Post-1972, one senses that Marvin had a notion that things were all downhill from where he stood. To play Eugene O'Neill's periodical drunk antihero in John Frankenheimer’s adaptation of The Iceman Cometh (1973), Marvin no doubt took a considerable pay cut, the price of prestige. And the curse of Paint Your Wagon old coot roles even though he was not yet 50. He was a wily old hobo in Emperor of the North Pole (1973) and an aging outlaw in The Spikes Gang (1974), leading a an outfit of kids as his Man Who Shot Liberty Valance costar John Wayne had done in The Cowboys two years earlier. Marvin sat out the rest of the decade in bum assignments, from the astonishingly wrongheaded The Klansman (1974) and the Cat Ballouesque comedy The Great Scout and Cathouse Thursday (1976) to the all-star, no-stars espionage bomb Avalanche Express (1979). Like a condemned man waiting for the axe to fall, Marvin's best work was when he was the most distracted.  In the triptych of The Big Red One (1980), Death Hunt (1981) and Gorky Park (1984), the old Marvin magic shone through but after that it was all glum paychecks, just fishing money. Yves Boisset’s Canicule (US: Dog Day, 1984) references Prime Cut’s wheat field scene in its opening frames, with Marvin an American bank robber on the run in rural France. The opening does have a startling visual quality but Marvin spends too much of the flick hiding in a barn. The made for television The Dirty Dozen: The Next Mission (1985) was a pointless sequel and Menahem Golan’s The Delta Force (1986) pushed Marvin aside to make room for action star Chuck Norris. With the Norris the shape of the new American hero, there was no place at the table for Lee Marvin. He died the next year, on August 29, 1987, twenty years ago today.

6 Responses At The Top, Looking Down: Lee Marvin in 1972
Posted By Mark U. : September 4, 2007 7:55 pm

I watched POCKET MONEY recently and it still doesn't quite click. It must have been a complete enigma at the time. Your reference to Jim Jarmusch's films is completely appropriate but this one still falls flat. Maybe in another 20 years it will seem like a post-post-modern masterpiece. PRIME CUT, however, is a major guilty pleasure. Not a date movie. The scene with the drugged underage cuties in a bullpen waiting to be selected by gangster thugs would turn any woman into a raving feminist. Angel Tompkins, on the other hand, is one tough cookie and a fantasy sexpot to rival the great Claudia Jennings.

Posted By Mark U. : September 4, 2007 7:55 pm

I watched POCKET MONEY recently and it still doesn't quite click. It must have been a complete enigma at the time. Your reference to Jim Jarmusch's films is completely appropriate but this one still falls flat. Maybe in another 20 years it will seem like a post-post-modern masterpiece. PRIME CUT, however, is a major guilty pleasure. Not a date movie. The scene with the drugged underage cuties in a bullpen waiting to be selected by gangster thugs would turn any woman into a raving feminist. Angel Tompkins, on the other hand, is one tough cookie and a fantasy sexpot to rival the great Claudia Jennings.

Posted By Jimmy : January 12, 2009 11:25 am

I don’t understand the hate that gets tossed at “Pocket Money” – the movie is wonderfully quirky and full of low-key humor (see, for example, Marvin’s split-second, hung-over freakout over a pidgeon sitting on the piece of soap he grabs in the opening few minutes; it is absolutely terrific). Marvin’s insane, lovable loser proves once again that “bad guys” playing against type make for great comedy.

Posted By Jimmy : January 12, 2009 11:25 am

I don’t understand the hate that gets tossed at “Pocket Money” – the movie is wonderfully quirky and full of low-key humor (see, for example, Marvin’s split-second, hung-over freakout over a pidgeon sitting on the piece of soap he grabs in the opening few minutes; it is absolutely terrific). Marvin’s insane, lovable loser proves once again that “bad guys” playing against type make for great comedy.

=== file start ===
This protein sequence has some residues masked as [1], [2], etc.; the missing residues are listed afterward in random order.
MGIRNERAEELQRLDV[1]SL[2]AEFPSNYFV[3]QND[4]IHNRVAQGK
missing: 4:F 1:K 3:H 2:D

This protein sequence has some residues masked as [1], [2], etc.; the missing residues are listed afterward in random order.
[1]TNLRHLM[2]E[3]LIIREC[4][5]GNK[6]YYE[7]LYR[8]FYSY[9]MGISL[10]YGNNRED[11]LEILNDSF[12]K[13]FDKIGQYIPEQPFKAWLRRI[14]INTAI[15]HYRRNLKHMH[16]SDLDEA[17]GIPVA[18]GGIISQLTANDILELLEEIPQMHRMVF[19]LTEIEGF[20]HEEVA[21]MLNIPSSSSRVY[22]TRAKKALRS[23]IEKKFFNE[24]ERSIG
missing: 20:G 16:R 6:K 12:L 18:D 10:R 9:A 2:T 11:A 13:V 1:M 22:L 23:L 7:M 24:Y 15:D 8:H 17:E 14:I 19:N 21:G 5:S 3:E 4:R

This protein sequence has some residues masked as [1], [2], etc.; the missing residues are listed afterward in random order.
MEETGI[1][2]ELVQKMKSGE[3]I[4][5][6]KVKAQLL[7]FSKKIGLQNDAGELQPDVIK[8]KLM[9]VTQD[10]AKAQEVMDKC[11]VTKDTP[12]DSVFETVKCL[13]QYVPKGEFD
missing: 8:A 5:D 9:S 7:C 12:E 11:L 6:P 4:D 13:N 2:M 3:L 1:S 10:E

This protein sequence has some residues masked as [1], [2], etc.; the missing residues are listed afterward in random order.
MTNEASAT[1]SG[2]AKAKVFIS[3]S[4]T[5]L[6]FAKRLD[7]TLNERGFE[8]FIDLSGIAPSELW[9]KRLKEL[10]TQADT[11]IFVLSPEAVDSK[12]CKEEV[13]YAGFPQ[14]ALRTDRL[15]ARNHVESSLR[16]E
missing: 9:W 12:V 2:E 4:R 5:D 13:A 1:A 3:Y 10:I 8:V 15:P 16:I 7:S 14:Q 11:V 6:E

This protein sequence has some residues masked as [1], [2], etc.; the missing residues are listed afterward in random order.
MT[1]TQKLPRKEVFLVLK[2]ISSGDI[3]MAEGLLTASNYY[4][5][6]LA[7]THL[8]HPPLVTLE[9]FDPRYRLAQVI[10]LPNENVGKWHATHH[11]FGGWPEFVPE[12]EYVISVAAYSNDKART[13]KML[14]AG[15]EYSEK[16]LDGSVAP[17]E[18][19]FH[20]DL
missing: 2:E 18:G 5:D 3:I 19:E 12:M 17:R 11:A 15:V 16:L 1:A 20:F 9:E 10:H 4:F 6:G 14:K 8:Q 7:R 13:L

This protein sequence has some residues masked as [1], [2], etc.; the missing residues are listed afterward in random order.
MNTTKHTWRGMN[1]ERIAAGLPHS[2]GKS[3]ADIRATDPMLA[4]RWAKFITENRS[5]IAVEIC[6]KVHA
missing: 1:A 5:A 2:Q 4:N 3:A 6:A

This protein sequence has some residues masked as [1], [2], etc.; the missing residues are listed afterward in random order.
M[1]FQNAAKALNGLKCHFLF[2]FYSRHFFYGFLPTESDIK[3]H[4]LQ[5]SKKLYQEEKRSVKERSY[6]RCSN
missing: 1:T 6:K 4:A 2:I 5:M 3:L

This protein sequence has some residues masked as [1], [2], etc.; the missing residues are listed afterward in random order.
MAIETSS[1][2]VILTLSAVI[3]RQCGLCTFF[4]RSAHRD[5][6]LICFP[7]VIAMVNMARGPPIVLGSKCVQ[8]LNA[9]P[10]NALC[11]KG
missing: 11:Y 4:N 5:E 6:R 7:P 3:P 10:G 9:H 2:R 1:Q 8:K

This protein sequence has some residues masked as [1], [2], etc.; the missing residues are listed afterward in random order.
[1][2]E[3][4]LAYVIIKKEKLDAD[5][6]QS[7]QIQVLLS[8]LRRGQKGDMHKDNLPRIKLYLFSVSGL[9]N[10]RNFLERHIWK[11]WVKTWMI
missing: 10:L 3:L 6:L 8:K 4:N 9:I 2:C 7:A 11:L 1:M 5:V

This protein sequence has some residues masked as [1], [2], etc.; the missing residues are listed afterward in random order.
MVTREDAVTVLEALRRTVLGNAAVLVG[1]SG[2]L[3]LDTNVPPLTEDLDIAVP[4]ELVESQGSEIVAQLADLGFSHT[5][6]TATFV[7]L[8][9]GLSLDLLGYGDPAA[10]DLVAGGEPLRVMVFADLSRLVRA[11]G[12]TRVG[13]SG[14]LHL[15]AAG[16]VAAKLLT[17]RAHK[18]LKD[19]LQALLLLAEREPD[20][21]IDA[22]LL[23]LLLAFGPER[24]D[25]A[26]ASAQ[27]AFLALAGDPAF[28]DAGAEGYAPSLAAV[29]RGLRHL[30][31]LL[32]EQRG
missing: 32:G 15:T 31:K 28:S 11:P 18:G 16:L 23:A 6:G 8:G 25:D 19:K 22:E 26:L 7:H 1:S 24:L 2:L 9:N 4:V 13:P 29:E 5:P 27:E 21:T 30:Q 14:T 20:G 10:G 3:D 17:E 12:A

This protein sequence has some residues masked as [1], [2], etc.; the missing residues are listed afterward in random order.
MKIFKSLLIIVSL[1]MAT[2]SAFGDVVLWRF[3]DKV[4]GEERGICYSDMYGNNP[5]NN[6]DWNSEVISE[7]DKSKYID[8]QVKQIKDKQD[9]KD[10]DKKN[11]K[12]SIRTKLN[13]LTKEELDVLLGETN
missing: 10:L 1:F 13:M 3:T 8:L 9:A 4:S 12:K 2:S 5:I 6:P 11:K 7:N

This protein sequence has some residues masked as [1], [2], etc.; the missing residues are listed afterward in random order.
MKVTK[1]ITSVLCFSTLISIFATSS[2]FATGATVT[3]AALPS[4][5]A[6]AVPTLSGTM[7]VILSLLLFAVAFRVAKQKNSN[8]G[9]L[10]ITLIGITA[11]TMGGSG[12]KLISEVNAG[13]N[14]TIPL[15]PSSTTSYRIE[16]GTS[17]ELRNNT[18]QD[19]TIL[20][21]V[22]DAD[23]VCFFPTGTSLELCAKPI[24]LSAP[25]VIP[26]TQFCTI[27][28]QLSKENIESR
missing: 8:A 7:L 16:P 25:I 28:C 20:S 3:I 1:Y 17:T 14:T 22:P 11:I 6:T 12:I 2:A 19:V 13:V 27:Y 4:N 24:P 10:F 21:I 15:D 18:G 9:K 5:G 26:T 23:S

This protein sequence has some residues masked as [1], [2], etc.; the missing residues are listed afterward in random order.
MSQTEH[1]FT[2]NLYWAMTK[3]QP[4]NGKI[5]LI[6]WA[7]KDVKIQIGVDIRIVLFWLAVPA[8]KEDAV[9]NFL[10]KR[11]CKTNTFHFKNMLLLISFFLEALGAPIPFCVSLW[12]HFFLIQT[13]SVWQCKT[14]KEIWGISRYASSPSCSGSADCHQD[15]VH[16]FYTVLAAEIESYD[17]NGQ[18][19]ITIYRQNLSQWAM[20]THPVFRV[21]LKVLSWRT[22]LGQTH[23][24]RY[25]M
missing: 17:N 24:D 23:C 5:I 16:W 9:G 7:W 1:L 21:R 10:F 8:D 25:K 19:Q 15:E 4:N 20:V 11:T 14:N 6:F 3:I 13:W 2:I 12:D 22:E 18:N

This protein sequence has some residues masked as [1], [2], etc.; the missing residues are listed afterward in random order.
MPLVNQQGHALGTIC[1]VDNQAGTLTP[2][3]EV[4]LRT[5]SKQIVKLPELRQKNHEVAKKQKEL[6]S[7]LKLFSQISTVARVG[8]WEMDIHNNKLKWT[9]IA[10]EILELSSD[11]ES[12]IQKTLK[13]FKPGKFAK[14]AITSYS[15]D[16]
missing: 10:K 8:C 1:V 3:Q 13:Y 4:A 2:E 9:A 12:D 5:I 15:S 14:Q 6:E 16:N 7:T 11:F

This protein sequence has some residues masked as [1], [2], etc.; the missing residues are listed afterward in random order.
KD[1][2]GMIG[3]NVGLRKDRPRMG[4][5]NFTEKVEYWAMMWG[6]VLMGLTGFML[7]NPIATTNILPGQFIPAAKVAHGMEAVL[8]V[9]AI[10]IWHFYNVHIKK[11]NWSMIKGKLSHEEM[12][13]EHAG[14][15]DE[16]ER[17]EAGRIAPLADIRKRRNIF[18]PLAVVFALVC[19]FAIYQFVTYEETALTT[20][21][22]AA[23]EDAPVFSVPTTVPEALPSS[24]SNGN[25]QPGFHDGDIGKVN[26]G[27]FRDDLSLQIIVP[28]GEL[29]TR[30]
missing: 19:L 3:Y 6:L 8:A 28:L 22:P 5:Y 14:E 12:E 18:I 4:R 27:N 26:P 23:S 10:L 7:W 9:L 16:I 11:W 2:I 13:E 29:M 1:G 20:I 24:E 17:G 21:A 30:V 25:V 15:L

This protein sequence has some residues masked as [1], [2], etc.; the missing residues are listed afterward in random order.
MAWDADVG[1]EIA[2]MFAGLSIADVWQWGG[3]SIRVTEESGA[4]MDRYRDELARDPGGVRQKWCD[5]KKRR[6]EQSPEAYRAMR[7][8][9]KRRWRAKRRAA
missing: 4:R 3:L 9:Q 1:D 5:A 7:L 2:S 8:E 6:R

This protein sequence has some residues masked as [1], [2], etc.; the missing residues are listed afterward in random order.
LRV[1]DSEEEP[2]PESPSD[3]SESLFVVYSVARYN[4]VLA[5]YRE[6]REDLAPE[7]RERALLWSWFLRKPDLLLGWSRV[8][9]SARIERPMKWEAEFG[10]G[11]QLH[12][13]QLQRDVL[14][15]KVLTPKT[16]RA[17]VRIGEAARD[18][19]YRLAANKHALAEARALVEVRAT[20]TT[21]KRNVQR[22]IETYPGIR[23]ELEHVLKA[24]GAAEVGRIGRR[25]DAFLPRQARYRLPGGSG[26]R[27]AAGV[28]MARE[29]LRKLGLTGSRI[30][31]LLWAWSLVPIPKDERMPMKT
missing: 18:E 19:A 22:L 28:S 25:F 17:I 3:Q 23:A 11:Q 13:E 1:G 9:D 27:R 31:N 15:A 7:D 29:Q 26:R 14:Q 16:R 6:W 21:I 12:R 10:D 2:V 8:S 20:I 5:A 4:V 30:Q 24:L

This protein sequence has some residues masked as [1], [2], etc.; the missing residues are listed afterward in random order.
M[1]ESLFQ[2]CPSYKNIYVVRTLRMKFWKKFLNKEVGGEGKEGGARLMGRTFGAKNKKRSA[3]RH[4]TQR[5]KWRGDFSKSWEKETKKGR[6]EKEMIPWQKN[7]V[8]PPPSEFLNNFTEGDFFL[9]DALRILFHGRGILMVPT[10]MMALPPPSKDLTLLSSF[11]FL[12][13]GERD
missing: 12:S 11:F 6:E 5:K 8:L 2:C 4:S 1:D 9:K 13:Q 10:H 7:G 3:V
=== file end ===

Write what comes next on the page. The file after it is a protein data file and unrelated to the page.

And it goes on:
Posted By Phil : August 25, 2009 2:24 am

Yep, Pocket Money “doesn’t click” and it’s “all style, no movie” and just about everything else bad said about it, but it’s also great. It IS about two nobodies who go nowhere and do nothing, so what did people excepct? Well, they DID do “something,” but it didn’t amount to much. The Jarmusch/Coen comparisons are valid, I have been making them for many years. What do people WANT from movies, anyway? Ever think that it’s your EXPECTATIONS that are the problem? Most films, even the good ones, just disappear in the memory. Question: what won Best Picture five years ago? Ten years ago? Only an obsessive movie nerd could answer that and most can’t. Time makes things like an “exciting plot” irrelevant for most movies and what was thrilling yesterday is usually less-so as time goes on. What if Pocket Money had an exciting plot? Would it be just as exciting today? Would that have changed anybody’s mind about it? Probably not, and it would be just as forgotten today. I can squeeze more useful lines and memorable scenes out of Pocket Money than I can many a supposedly “great” film. That’s enough. The only “bad” thing I could say about Pocket Money is that it’s a bit of an “acquired taste” but somehow that doesn’t seem like such a bad thing. Millions thought and continue to think that Forest Gump was utterly fantastic, but I thought it was crap. Some people’s dismissal of Pocket Money has no greater weight than my dismissal of Gump. Case closed.

Posted By Phil : August 25, 2009 2:24 am

Yep, Pocket Money “doesn’t click” and it’s “all style, no movie” and just about everything else bad said about it, but it’s also great. It IS about two nobodies who go nowhere and do nothing, so what did people excepct? Well, they DID do “something,” but it didn’t amount to much. The Jarmusch/Coen comparisons are valid, I have been making them for many years. What do people WANT from movies, anyway? Ever think that it’s your EXPECTATIONS that are the problem? Most films, even the good ones, just disappear in the memory. Question: what won Best Picture five years ago? Ten years ago? Only an obsessive movie nerd could answer that and most can’t. Time makes things like an “exciting plot” irrelevant for most movies and what was thrilling yesterday is usually less-so as time goes on. What if Pocket Money had an exciting plot? Would it be just as exciting today? Would that have changed anybody’s mind about it? Probably not, and it would be just as forgotten today. I can squeeze more useful lines and memorable scenes out of Pocket Money than I can many a supposedly “great” film. That’s enough. The only “bad” thing I could say about Pocket Money is that it’s a bit of an “acquired taste” but somehow that doesn’t seem like such a bad thing. Millions thought and continue to think that Forest Gump was utterly fantastic, but I thought it was crap. Some people’s dismissal of Pocket Money has no greater weight than my dismissal of Gump. Case closed.

Leave a Reply

Current ye@r *

Streamline is the official blog of FilmStruck, a new subscription service that offers film aficionados a comprehensive library of films including an eclectic mix of contemporary and classic art house, indie, foreign and cult films.